8. Okay, open thread time. I decided to join a Facebook group dedicated to fighting transactivists and it includes women of all political stripes. Well, the diversity in membership in itself makes it hard to ease tension and it’s our common interest and the fact that where all grownups that keeps us running smoothly…right? Nope. The group has existed for a week and people have already left or been banned and there have been several fights due to…language. Obviously, a concerted effort needs to be made to respect such a wide variety of opinions, but no one has said anything that can be remotely construed as an attack and they get in trouble anyway because they can’t agree on the definition of the word liberal. No joke. A number of liberal commenters have been critical of mainstream liberal culture, including using such awful slurs as “latte liberals” and the tendency of younger liberals on college campus to display class privilege. Again, these are not conservative rednecks but people who are, themselves, educated liberals. Well, some liberals took great offense to this (factually true) talk and went into great detail about how offensive it was to generalize about liberals, how they’re liberal and educated, and they’re not like that! It is quickly getting to the point where the most radical members are being pushed out because they don’t tiptoe carefully enough. And for fuck’s sake, I hate it when I get the reply, “How would you conservatives like it if liberals generalized about you?” First of all, I’m not conservative, second, I don’t give a shit. I have the good sense to not make everything about me and to know when things apply and when they don’t. If they do apply and they’re correct…I own that. If they’re wrong I can challenge it without derailing the discussion with my hurt feelings over semantics.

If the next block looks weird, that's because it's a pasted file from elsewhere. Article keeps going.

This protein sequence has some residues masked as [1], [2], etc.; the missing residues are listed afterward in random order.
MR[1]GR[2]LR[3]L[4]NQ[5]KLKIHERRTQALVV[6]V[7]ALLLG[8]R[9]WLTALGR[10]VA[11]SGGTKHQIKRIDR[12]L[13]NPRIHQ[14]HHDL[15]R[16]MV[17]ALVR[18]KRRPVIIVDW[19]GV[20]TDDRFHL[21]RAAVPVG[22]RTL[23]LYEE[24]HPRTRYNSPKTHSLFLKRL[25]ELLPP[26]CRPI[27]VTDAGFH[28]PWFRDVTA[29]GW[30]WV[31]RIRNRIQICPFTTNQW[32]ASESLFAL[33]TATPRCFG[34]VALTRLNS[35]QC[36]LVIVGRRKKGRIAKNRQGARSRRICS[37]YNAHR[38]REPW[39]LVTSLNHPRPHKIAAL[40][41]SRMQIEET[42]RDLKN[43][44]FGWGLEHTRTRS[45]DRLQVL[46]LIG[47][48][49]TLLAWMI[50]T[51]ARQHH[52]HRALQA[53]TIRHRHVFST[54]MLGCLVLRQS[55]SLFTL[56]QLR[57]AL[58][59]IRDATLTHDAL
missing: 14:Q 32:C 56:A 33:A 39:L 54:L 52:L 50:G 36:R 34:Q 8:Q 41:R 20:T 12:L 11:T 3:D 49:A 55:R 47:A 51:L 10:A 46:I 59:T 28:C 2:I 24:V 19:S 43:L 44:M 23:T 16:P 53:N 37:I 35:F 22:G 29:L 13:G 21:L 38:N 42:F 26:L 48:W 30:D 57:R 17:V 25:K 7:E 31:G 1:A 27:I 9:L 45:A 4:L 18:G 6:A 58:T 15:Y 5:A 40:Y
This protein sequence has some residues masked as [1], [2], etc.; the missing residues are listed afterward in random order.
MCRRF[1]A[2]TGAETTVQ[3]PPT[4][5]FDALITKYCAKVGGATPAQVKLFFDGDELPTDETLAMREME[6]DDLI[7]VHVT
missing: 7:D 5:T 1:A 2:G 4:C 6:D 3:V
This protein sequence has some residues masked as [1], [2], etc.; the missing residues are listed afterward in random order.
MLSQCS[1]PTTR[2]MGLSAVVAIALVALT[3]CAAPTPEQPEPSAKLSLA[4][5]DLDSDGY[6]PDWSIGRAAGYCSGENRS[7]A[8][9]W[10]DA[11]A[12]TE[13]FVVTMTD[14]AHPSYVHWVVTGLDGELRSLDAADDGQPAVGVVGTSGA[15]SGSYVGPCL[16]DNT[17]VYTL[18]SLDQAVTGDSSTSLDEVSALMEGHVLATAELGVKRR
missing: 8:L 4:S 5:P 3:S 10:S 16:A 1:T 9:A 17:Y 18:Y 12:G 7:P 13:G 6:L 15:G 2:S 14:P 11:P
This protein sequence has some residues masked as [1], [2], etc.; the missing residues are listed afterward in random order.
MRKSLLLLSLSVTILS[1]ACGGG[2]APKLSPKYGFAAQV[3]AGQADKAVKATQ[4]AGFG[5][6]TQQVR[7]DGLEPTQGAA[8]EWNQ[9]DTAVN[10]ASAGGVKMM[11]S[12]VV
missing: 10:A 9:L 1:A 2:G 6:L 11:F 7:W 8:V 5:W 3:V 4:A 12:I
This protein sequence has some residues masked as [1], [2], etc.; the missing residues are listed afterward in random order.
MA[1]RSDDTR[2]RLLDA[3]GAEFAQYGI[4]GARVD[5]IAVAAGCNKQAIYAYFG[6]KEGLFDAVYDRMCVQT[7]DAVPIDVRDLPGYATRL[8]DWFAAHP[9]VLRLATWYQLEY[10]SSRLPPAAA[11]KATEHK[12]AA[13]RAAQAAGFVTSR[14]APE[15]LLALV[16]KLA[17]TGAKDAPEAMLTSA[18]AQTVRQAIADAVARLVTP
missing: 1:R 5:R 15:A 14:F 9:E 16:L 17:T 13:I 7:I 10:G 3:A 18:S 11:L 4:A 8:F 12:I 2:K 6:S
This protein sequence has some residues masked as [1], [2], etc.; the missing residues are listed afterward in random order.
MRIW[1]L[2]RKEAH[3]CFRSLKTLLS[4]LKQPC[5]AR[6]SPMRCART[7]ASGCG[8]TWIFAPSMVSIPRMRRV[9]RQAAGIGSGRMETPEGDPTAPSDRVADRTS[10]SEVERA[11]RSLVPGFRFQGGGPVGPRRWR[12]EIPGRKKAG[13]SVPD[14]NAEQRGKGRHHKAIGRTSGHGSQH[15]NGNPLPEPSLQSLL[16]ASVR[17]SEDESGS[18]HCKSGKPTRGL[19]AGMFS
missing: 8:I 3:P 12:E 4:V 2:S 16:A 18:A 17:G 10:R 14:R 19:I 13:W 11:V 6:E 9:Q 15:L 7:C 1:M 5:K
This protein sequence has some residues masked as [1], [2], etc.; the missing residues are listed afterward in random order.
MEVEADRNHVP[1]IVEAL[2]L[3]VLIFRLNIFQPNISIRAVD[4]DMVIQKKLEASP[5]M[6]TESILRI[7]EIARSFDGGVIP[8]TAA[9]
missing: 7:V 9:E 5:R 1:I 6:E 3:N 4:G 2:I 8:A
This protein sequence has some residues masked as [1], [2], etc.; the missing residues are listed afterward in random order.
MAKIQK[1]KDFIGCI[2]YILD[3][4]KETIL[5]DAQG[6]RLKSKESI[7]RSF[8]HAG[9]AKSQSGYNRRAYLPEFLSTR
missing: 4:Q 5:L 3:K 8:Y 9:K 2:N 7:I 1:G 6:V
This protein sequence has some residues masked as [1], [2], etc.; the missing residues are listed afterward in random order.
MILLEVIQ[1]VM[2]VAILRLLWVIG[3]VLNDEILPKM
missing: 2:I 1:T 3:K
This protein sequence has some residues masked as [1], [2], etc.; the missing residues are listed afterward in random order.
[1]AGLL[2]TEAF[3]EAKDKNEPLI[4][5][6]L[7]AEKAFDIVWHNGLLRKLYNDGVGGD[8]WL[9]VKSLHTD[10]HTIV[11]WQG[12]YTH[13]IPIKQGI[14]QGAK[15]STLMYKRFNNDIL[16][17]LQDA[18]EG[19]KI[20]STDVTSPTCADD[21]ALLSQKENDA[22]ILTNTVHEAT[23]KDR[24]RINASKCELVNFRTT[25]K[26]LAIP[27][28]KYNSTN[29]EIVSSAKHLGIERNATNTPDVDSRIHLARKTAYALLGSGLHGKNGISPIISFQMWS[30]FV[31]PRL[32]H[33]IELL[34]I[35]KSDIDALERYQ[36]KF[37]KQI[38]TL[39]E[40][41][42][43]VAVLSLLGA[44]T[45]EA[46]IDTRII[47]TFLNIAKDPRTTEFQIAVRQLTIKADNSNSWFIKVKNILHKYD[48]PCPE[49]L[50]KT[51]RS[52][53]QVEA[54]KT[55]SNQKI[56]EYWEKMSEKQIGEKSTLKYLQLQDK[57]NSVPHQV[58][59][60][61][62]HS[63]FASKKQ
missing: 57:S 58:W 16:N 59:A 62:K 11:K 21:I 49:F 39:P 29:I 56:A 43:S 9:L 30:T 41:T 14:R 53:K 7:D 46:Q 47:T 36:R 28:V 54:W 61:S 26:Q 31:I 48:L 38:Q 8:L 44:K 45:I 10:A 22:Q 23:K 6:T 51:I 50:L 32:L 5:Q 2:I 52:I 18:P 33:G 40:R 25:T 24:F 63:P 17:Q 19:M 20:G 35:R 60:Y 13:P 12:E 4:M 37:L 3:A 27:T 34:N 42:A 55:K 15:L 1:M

And the left continues to cannibalize itself and render itself ineffective.

    Liked by 1 person

    • I love Facebook, but it can definitely be a shit show sometimes and that sounds exactly like something that would happen. I used to engage in pointless fighting with people who have nothing better to do than sit around being outraged about FB messages all day, but that got old quickly, and I can’t be bothered anymore. If someone is being a lunatic, I just dismiss them as a lunatic and move on with my life. You’re so right about the left cannibalizing itself. At this point, I reject the knee-jerk SJW types and don’t even consider them left anymore, and I don’t consider that there is a left at all. There’s just the hard right, the nutjob right, the moderate right, the centre-right, and then a bunch of liberal wankers. On the rare occasion that I find someone who understands the concept of seizing the means of production it’s like I’m seeing a unicorn.

      Liked by 2 people

    • On FB one tends also to be dealing with a lot of sub rosa history. You start a group and invite all the people you find interested in the topic and it turns out some of them absolutely hate each other.

      Liked by 1 person